Blog Anke van Engen
The annual NHS drug bill stands at £13.8bn per annum1, and NICE has estimated that £4bn of medicines are not used correctly2. With the successful treatment of a disease depending on consistent use of medicines as prescribed, non-adherence is a pertinent issue for all healthcare stakeholders. Patients who do not adhere to their treatment are also at risk of increased hospitalization, resulting in further unnecessary costs to the healthcare economy. 

We have spoken in previous blogs about the value relationship that needs to exist between biopharma and the NHS (both payers and providers), and the need for biopharma to help those payers and providers develop confidence to use a new product. Biopharma needs to address two related, but different, concerns:

  1. Biopharma will more likely be effective in increasing the NHS’s confidence to use a new medication if it has made a commitment to understand the pathway in which it will be deployed and the challenges that will be faced to ensure real-world adherence. 
  2. Without supporting real-world adherence biopharma cannot provide the consistent evidence required that their product is able to achieve the patient outcomes that the wider NHS needs to see to have confidence in a new medication. 
As well as demonstrating strong clinical outcomes, biopharma must show a commitment to support and improve adherence if it is to gain widespread adoption on payer formularies. In this outcomes-focused era, payers are looking for economic and clinical value data in order to justify the use of a drug and manage uncertainty, and without localized data on medication adherence to differentiate a drug from its competitors, payers are more likely to opt for products that have historically been able to better demonstrate strong clinical outcomes.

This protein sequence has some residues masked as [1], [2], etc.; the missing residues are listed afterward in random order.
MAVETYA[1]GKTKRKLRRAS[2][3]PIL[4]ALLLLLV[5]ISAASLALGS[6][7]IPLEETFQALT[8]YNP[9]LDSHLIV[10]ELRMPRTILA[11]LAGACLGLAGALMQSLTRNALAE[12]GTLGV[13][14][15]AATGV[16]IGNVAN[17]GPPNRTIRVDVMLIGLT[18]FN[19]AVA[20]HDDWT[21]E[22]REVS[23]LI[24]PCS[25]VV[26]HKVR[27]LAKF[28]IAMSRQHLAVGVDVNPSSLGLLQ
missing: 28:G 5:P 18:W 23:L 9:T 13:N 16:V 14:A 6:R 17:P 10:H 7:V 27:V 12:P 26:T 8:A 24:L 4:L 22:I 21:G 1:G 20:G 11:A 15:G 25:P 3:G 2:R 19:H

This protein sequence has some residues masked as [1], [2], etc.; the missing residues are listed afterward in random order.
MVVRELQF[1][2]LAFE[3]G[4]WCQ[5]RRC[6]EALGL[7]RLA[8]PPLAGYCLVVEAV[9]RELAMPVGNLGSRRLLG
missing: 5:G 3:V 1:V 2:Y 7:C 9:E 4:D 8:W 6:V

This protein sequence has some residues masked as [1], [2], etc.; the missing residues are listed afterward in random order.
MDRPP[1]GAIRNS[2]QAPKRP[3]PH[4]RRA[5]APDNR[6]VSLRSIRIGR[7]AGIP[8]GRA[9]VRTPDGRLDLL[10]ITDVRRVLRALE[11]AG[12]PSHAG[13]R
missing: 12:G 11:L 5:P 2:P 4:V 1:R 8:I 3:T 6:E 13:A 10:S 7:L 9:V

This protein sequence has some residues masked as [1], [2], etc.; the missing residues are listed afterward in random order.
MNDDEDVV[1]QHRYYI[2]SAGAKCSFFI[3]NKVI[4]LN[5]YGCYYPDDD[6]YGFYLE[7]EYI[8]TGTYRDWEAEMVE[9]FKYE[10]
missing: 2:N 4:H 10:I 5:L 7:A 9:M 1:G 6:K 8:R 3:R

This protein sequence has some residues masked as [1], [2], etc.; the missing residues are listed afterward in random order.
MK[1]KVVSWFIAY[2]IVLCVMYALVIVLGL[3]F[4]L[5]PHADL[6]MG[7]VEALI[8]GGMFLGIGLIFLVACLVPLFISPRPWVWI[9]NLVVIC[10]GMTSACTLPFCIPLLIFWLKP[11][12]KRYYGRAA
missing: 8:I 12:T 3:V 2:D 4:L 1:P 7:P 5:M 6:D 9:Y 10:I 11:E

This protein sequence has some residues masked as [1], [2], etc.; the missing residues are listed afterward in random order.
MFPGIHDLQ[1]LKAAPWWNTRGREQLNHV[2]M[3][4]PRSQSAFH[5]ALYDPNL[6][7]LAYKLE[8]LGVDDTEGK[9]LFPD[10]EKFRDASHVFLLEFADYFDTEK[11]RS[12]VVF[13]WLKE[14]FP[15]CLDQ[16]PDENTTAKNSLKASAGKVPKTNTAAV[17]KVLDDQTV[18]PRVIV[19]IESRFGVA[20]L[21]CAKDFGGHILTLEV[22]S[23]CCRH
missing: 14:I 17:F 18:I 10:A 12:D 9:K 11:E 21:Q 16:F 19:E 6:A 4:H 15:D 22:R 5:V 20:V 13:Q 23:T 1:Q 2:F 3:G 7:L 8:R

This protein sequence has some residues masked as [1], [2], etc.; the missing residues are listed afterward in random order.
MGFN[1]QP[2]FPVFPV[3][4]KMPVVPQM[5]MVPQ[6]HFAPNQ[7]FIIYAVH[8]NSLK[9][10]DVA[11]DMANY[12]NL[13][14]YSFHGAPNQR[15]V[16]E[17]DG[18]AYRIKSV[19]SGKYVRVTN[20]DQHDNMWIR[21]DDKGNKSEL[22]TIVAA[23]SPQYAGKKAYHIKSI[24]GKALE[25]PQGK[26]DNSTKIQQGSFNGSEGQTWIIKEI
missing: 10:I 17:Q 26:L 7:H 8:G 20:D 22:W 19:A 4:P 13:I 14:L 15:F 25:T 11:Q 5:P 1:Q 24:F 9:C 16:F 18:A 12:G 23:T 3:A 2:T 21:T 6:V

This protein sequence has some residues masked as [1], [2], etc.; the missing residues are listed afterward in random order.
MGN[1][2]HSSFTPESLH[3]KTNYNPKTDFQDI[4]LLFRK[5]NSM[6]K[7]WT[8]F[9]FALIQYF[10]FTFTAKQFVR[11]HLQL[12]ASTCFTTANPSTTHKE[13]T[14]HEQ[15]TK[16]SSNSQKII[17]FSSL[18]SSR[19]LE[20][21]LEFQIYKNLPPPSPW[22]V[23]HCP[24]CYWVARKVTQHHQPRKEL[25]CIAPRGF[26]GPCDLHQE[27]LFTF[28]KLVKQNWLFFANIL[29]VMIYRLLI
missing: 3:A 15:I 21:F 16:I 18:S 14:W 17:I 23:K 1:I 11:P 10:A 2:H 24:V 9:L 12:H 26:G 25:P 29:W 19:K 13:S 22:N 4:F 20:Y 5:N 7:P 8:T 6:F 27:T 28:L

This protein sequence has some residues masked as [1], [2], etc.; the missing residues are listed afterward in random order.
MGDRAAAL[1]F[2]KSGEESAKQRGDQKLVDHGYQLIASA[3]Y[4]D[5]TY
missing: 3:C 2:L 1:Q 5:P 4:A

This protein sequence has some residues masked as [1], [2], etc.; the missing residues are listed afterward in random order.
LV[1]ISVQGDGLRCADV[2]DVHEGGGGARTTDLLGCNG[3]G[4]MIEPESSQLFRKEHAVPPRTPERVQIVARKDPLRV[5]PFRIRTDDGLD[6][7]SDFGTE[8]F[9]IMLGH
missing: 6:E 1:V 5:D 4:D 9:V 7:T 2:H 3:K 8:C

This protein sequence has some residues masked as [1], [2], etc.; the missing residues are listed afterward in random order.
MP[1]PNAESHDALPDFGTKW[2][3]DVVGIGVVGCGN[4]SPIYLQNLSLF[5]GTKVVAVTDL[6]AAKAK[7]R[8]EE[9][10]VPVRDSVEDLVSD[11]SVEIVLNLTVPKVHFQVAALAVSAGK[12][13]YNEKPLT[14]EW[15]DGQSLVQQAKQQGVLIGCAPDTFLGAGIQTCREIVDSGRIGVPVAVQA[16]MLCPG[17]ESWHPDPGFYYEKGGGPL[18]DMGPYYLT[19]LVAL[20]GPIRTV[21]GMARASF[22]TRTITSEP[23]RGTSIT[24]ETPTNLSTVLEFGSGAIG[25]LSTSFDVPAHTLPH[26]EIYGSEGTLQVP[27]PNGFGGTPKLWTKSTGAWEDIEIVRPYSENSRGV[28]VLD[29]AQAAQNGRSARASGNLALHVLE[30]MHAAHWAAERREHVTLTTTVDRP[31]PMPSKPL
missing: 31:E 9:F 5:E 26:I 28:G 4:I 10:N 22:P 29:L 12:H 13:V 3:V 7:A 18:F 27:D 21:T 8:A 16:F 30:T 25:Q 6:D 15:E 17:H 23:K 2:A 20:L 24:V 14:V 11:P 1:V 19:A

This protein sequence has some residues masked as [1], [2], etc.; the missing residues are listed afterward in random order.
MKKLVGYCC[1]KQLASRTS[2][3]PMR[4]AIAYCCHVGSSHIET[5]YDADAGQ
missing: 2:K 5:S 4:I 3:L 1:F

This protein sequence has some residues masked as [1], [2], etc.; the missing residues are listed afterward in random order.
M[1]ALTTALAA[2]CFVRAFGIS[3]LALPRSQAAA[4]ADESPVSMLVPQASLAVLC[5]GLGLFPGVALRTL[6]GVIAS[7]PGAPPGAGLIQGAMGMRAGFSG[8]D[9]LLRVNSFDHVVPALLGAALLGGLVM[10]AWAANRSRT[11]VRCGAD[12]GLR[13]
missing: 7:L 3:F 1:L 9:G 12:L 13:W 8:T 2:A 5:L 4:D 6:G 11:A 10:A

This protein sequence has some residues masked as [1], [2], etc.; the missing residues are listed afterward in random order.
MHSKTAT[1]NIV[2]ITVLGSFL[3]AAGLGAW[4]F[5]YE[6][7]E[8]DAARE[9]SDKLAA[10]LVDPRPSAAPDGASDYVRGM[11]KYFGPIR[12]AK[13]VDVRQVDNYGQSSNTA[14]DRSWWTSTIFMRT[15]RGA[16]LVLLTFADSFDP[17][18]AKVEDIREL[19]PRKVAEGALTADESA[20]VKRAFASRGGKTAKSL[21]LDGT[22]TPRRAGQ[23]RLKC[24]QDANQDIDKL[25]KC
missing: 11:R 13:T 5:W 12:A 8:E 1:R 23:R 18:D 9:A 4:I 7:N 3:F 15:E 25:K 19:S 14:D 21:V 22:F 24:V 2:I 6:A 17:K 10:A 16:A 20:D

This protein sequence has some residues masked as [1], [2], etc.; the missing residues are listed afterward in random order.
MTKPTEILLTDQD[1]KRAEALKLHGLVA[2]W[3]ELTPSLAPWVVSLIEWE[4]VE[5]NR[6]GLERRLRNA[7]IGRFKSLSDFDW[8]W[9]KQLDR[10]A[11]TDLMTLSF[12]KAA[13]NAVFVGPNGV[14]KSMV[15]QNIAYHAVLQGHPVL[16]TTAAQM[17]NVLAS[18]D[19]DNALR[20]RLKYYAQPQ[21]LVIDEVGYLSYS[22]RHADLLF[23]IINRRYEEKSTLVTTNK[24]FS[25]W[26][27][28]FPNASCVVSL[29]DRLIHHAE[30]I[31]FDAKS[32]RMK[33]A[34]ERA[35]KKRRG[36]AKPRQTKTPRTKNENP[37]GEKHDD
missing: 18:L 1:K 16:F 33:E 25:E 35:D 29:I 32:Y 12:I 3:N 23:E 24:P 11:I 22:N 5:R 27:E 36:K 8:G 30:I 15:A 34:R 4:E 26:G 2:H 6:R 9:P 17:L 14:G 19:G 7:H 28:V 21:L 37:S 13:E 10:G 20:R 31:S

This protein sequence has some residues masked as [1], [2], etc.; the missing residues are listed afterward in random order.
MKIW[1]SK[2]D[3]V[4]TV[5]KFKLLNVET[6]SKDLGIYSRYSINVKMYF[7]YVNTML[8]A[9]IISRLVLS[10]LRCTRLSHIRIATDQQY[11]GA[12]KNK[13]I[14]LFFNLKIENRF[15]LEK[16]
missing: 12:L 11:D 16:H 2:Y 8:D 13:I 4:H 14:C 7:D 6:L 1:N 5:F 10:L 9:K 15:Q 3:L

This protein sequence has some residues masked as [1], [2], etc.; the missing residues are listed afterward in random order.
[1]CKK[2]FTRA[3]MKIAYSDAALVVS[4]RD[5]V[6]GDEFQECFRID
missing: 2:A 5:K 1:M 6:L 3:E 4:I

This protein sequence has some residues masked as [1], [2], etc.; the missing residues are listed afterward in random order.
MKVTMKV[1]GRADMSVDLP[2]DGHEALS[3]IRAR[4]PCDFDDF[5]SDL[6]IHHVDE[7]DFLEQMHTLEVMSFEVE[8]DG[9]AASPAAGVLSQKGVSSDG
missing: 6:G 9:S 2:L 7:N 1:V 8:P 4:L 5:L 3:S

Providing payer support 

The need to invest in improving adherence has generally been acknowledged by payers. Biopharma is often expected to cover the cost of formal adherence support, as part of its growing responsibility to think ‘beyond the pill’. Barriers for truly effective patient adherence and engagement programs remain, due to:

  • A ‘one size fits all’ approach
  • Poor understanding of a patient’s wider needs 
  • Lack of patient centricity 
  • Lack of connectivity across multiple patient touch-points 
Addressing the adherence challenges: Local data 

The most successful adherence strategies are tailored to the patient rather than the disease. To get as close as possible to meeting the needs of the patient, biopharma must utilize mechanisms for identifying non-adherent patients within a local pathway in order to measure the extent of their non-compliance. This can be achieved by sourcing local data to analyze core pathway frailties that may be contributing to non-adherence, presenting solutions to improve that core pathway.Nurse audits and outcomes evaluations can delve deeper into real-world data using the insight and experience of in-the-field staff within that local health economy, further exploring what motivates individual patients to adhere or not. These tools can inform biopharma-led support services and patient support programs designed to improve the core pathway.